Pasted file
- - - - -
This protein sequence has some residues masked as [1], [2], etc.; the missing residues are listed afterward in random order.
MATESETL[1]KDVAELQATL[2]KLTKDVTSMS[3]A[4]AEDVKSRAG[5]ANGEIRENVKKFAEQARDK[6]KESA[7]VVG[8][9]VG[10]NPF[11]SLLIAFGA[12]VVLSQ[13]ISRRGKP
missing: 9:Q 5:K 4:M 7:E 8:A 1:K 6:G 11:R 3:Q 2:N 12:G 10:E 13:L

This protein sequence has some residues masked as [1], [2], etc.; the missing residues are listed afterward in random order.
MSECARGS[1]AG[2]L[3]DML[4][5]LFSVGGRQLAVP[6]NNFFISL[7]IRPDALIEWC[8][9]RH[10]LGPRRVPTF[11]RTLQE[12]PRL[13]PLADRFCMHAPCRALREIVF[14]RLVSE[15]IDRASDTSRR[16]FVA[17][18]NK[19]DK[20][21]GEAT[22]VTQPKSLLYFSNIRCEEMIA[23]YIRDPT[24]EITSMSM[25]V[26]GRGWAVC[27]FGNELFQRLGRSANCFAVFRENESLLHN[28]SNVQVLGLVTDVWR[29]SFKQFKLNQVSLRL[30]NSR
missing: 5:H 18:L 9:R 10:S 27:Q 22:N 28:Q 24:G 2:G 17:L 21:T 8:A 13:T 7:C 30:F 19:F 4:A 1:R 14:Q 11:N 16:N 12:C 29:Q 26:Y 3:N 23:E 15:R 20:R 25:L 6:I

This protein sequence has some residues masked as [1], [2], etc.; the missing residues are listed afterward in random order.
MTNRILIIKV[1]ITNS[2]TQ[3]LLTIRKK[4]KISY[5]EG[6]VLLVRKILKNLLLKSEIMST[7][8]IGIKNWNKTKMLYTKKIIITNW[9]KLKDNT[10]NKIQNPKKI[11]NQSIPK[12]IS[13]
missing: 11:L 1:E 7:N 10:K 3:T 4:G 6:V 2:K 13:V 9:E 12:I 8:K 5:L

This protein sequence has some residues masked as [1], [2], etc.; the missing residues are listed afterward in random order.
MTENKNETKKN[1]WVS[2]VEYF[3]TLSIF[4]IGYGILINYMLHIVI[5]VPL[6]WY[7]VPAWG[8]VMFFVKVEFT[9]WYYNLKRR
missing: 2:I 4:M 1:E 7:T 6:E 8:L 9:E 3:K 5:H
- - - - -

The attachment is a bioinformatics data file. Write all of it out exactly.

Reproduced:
This protein sequence has some residues masked as [1], [2], etc.; the missing residues are listed afterward in random order.
MATESETL[1]KDVAELQATL[2]KLTKDVTSMS[3]A[4]AEDVKSRAG[5]ANGEIRENVKKFAEQARDK[6]KESA[7]VVG[8][9]VG[10]NPF[11]SLLIAFGA[12]VVLSQ[13]ISRRGKP
missing: 9:Q 5:K 4:M 7:E 8:A 1:K 6:G 11:R 3:Q 2:N 12:G 10:E 13:L

This protein sequence has some residues masked as [1], [2], etc.; the missing residues are listed afterward in random order.
MSECARGS[1]AG[2]L[3]DML[4][5]LFSVGGRQLAVP[6]NNFFISL[7]IRPDALIEWC[8][9]RH[10]LGPRRVPTF[11]RTLQE[12]PRL[13]PLADRFCMHAPCRALREIVF[14]RLVSE[15]IDRASDTSRR[16]FVA[17][18]NK[19]DK[20][21]GEAT[22]VTQPKSLLYFSNIRCEEMIA[23]YIRDPT[24]EITSMSM[25]V[26]GRGWAVC[27]FGNELFQRLGRSANCFAVFRENESLLHN[28]SNVQVLGLVTDVWR[29]SFKQFKLNQVSLRL[30]NSR
missing: 5:H 18:L 9:R 10:S 27:Q 22:N 28:Q 24:G 2:G 17:L 21:T 8:A 13:T 7:C 30:F 19:F 4:A 1:R 14:Q 11:N 16:N 12:C 29:Q 26:Y 3:N 23:E 15:R 20:R 25:L 6:I

This protein sequence has some residues masked as [1], [2], etc.; the missing residues are listed afterward in random order.
MTNRILIIKV[1]ITNS[2]TQ[3]LLTIRKK[4]KISY[5]EG[6]VLLVRKILKNLLLKSEIMST[7][8]IGIKNWNKTKMLYTKKIIITNW[9]KLKDNT[10]NKIQNPKKI[11]NQSIPK[12]IS[13]
missing: 11:L 1:E 7:N 10:K 3:T 4:G 6:V 2:K 13:V 9:E 12:I 8:K 5:L

This protein sequence has some residues masked as [1], [2], etc.; the missing residues are listed afterward in random order.
MTENKNETKKN[1]WVS[2]VEYF[3]TLSIF[4]IGYGILINYMLHIVI[5]VPL[6]WY[7]VPAWG[8]VMFFVKVEFT[9]WYYNLKRR
missing: 2:I 4:M 1:E 7:T 6:E 8:L 9:E 3:K 5:H